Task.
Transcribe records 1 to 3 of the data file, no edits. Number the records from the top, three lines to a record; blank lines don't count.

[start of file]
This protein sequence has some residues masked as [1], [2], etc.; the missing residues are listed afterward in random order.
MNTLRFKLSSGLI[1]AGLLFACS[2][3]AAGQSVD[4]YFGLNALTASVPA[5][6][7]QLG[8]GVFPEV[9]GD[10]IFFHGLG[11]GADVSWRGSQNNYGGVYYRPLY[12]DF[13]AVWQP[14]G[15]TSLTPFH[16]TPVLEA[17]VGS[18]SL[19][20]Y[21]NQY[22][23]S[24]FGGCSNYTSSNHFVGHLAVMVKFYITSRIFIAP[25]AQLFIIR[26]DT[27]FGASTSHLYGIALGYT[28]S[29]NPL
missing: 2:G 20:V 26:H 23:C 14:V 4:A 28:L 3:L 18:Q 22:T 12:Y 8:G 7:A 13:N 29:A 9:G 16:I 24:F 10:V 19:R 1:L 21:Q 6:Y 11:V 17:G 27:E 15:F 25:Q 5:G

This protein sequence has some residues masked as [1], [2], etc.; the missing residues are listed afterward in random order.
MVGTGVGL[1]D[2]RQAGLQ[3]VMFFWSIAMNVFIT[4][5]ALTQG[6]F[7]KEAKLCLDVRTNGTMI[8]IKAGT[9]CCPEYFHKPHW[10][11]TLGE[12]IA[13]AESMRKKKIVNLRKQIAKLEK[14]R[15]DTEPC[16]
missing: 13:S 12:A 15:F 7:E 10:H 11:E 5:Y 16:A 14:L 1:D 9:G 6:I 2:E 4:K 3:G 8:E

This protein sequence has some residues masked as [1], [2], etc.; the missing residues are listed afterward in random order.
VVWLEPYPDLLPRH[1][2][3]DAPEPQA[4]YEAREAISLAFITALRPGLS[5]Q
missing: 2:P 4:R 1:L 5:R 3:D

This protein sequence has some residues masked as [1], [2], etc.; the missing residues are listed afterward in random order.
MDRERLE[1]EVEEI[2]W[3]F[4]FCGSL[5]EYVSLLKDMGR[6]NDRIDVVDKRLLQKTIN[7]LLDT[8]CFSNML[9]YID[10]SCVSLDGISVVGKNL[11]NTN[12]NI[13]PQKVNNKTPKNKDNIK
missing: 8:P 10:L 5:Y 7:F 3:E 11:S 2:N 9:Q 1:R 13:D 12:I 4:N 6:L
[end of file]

This protein sequence has some residues masked as [1], [2], etc.; the missing residues are listed afterward in random order.
MNTLRFKLSSGLI[1]AGLLFACS[2][3]AAGQSVD[4]YFGLNALTASVPA[5][6][7]QLG[8]GVFPEV[9]GD[10]IFFHGLG[11]GADVSWRGSQNNYGGVYYRPLY[12]DF[13]AVWQP[14]G[15]TSLTPFH[16]TPVLEA[17]VGS[18]SL[19][20]Y[21]NQY[22][23]S[24]FGGCSNYTSSNHFVGHLAVMVKFYITSRIFIAP[25]AQLFIIR[26]DT[27]FGASTSHLYGIALGYT[28]S[29]NPL
missing: 2:G 20:V 26:H 23:C 14:V 4:A 28:L 3:L 18:Q 22:T 12:Y 8:G 7:A 13:N 29:A 9:G 16:I 24:F 10:V 19:R 1:L 21:Q 6:Y 11:V 17:G 27:E 15:F 25:Q 5:G

This protein sequence has some residues masked as [1], [2], etc.; the missing residues are listed afterward in random order.
MVGTGVGL[1]D[2]RQAGLQ[3]VMFFWSIAMNVFIT[4][5]ALTQG[6]F[7]KEAKLCLDVRTNGTMI[8]IKAGT[9]CCPEYFHKPHW[10][11]TLGE[12]IA[13]AESMRKKKIVNLRKQIAKLEK[14]R[15]DTEPC[16]
missing: 13:S 12:A 15:F 7:E 10:H 11:E 5:Y 16:A 14:L 1:D 9:G 6:I 2:E 4:K 3:G 8:E

This protein sequence has some residues masked as [1], [2], etc.; the missing residues are listed afterward in random order.
VVWLEPYPDLLPRH[1][2][3]DAPEPQA[4]YEAREAISLAFITALRPGLS[5]Q
missing: 2:P 4:R 1:L 5:R 3:D